Originally Posted by Royatl
I'm thinking of flying a junk rocket with a D12-3 made in April 1972 at our club launch this Saturday.

What say you? Should I do it? What do you think will happen if I do?

This D12-3 has been in my possession since it was first purchased at a hobby store. There was a time in the 80's that it spent two or three years in the attic, but since then it has been in a fairly constant normal indoor environment. My theory is that thermal-cycled motors can return to stability over long periods of time.



I also have an old D12-3 in my stash (stamped production date is 5-31-74) as well as my very last D13-3 (date on that one is 8-6-71). The marking on the D13 has faded quite a bit and is hard to see in the pic.
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  #15  
Old 09-22-2017, 10:17 AM
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Quote:
Originally Posted by Royatl
No, this is an observation. I've seen lots of old motors that I would have thought would blow, work perfectly. And a thought experiment. If dissimilar substances bond at high pressure in seconds, could they also rebond under lower pressures over longer periods of time? Maybe a couple of years, or even five years, is not enough, but ten, thirty, or in this case, forty-five years might be perfect.
My thinking is that it could re-seal, and perhaps be tight enough to fly without catoing, but I'm doubtful of it actually rebonding.

The pressure and conditions at the time of manufacture result in bonding, but I'm skeptical it can re-bond at the much lower pressure of simply getting warmed up in a field box, for example.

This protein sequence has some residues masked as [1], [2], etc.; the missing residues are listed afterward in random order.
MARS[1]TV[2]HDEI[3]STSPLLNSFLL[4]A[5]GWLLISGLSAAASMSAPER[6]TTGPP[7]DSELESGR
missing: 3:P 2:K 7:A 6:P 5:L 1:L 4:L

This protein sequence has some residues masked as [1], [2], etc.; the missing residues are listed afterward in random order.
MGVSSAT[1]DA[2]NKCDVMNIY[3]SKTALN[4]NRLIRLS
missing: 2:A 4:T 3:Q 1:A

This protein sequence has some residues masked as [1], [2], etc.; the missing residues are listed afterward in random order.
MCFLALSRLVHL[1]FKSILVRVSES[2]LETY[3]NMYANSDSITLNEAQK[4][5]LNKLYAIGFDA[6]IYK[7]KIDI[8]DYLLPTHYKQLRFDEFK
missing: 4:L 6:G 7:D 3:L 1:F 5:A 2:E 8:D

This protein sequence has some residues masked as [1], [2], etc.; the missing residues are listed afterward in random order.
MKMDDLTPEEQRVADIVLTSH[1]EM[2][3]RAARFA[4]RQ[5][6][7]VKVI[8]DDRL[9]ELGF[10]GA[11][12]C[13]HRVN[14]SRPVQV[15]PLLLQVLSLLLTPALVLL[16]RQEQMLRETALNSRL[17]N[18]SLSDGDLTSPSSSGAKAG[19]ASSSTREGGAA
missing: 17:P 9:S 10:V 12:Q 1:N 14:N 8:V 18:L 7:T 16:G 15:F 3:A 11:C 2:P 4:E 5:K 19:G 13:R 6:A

That said, this is a perfect question for Ed Brown

Doug

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  #16  
Old 09-22-2017, 11:30 AM
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Put it in an old Maxi-Brute X-Wing.
The flight MAY simulate it getting blasted by a TIE Fighter.
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  #17  
Old 09-22-2017, 02:21 PM
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Quote:
Originally Posted by ghrocketman
Put it in an old Maxi-Brute X-Wing.
The flight MAY simulate it getting blasted by a TIE Fighter.

I CAN'T SHAKE HIM!



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  #18  
Old 09-22-2017, 05:58 PM
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Quote:
Originally Posted by LeeR
Please fly it, and shoot video. I love a good pyro show.


Come to Minooka, IL and I'll fly a junker with an E60-6 before or after and the wife can video it.......
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  #19  
Old 09-23-2017, 01:03 PM
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Flight made! Worked perfectly (actually I changed to a D12-5 made on July 20, 1973)


So, I still have the above pictured motor, as well as a couple of D12-7's, one from 1973, and the other from 1974.
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Last edited by Royatl : 09-23-2017 at 08:49 PM.